Until the NewActon neighbourhood really established itself in 2013 with the opening of the striking Nishi building, ‘urban’ was not a word used to describe Canberra.
NewActon changed that by elegantly combining doses of art, culture and design that revitalised and helped put Canberra on the map as a hip and cool destination worthy of the discerning local, interstate, and international visitors.
Situated north of Lake Burley Griffin within walking distance of the city, NewActon continues to be a thriving precinct housing a mixture of residential and commercial buildings with a quirky mix of hotels, bars, cafes, micro gallery and an arthouse movie cinema, but still with plenty of green space throughout.
On a small scale, it has always given me a Meatpacking district in New York vibe, which is also a precinct that has undergone a transformation that has impacted the rest of the city. Like the Meatpacking district, the treasures and eateries in NewActon aren’t lined up neatly in a row on one street, they are scattered throughout to be discovered around every corner.
Michael Liu has spent the last 10 years as the Communications and Connections Lead at Dionysus, local cultural development and placemaking business based in NewActon and has seen firsthand the renewal of the neighbourhood and the city in action.
“Over the best part of the last decade, I’ve watched NewActon become one of Canberra’s most beloved destinations and with good reason. I never tire of coming to work here every day or recommending the precinct to interstate friends looking for somewhere to visit,” he said.
“I love the sense of community and getting to know all the residents, business owners, and employees who I bump into – and all their cute dogs! Though NewActon forms part of the wider Canberra CBD, what sets it apart is its unique sense of identity and architecture. It makes me proud to show it off!”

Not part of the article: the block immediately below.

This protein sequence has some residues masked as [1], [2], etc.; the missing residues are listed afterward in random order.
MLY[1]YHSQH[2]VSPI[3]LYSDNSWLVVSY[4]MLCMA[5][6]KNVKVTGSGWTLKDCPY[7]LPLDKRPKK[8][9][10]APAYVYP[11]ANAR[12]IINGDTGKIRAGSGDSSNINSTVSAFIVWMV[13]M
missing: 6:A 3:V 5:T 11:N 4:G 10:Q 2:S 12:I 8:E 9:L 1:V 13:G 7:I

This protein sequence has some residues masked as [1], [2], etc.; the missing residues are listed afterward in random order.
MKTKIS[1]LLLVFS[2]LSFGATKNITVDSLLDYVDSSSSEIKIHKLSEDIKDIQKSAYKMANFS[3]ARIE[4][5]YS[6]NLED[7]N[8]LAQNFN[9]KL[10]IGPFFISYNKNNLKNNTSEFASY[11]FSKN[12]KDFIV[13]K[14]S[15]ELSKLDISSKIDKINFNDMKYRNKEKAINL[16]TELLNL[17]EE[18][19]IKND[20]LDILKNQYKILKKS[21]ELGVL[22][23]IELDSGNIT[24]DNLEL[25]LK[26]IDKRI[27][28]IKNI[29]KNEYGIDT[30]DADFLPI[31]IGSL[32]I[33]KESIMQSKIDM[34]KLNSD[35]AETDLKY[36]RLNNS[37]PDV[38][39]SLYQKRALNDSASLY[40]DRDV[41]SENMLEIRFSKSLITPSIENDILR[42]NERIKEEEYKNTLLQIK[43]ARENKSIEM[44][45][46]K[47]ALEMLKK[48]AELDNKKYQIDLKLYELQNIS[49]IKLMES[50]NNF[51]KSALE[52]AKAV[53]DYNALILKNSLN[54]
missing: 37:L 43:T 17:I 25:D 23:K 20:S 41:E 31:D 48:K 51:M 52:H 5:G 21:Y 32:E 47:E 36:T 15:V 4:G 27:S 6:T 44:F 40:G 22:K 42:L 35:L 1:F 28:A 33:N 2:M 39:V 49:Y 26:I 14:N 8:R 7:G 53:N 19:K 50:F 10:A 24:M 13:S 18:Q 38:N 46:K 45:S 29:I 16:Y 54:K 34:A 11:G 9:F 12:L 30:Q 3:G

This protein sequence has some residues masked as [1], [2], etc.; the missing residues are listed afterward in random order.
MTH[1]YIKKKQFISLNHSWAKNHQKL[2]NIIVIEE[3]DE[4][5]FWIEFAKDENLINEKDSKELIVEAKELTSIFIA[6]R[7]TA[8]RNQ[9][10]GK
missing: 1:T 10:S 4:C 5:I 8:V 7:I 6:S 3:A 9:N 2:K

A meander around NewActon is not complete without having a good meal, whether you stop into the excellent Parlour for delicious Spanish-inspired tapas or Mocan and Green Grout for simple, flavourful all-day dining dishes or Monster Kitchen and Bar to soak up the atmosphere of the beautiful Ovolo Nishi. When you are thirsty, seek out High Jinks for a cocktail making or spirit tasting class or pop into the Palace Prosecco bar for a pre-movie drink.
For your exploration of NewActon, Michael recommends adding these must-try dishes and experiences to your list:
Fekerte’s is a tiny little delicious hole-in-the-wall on the ground floor of the Nishi building. On weekdays you will see a long line of punters keen to tuck into a tasty and affordable bowl of authentic Ethiopian cuisine served with a smile from Fekerte herself. Several different meat and vegetarian options are available each day, served either with rice or injera bread.
Fekerte’s Ethiopian is located on the ground floor of the Nishi building at 25 Edinburgh Ave, NewActon. Open Monday to Friday from 11:30 am to 3:00 pm.
Since opening Rebel Rebel in 2019, chef Sean McConnell, previously from Monster Kitchen and Bar, has been making magic in his own kitchen. Rebel Rebel has a constantly evolving innovative menu and an enviable wine list. As a fan of nose-to-tail cooking, one of my absolute favourites are the mini pig’s ear sandwich – moreish without being too unctuous, it is a great way to introduce apprehensive diners to new cuts and flavours.
Rebel Rebel is located at shop 21 – 23 Marcus Clarke St, NewActon. Open 7 days a week for lunch and dinner and breakfast on the weekend.
From the team behind Narrabundah’s XO, I cannot go past the brekky at Morning Glory, though they also do a cracking lunch and dinner. Their silky smooth and beautifully twisted scrambled eggs on a simple sourdough slice is one of the best in Canberra. The coffee is A1 as well.
Morning Glory is located at the NewActon Pavilion at 2/15 Edinburgh, NewActon. Open Sunday to Wednesday from 7:00 am to 3:00 pm, and Thursday to Saturday from 7:00 am to 10:00 pm.
Visit NewActon for more details.
Original Article published by Sophia Brady on The RiotACT.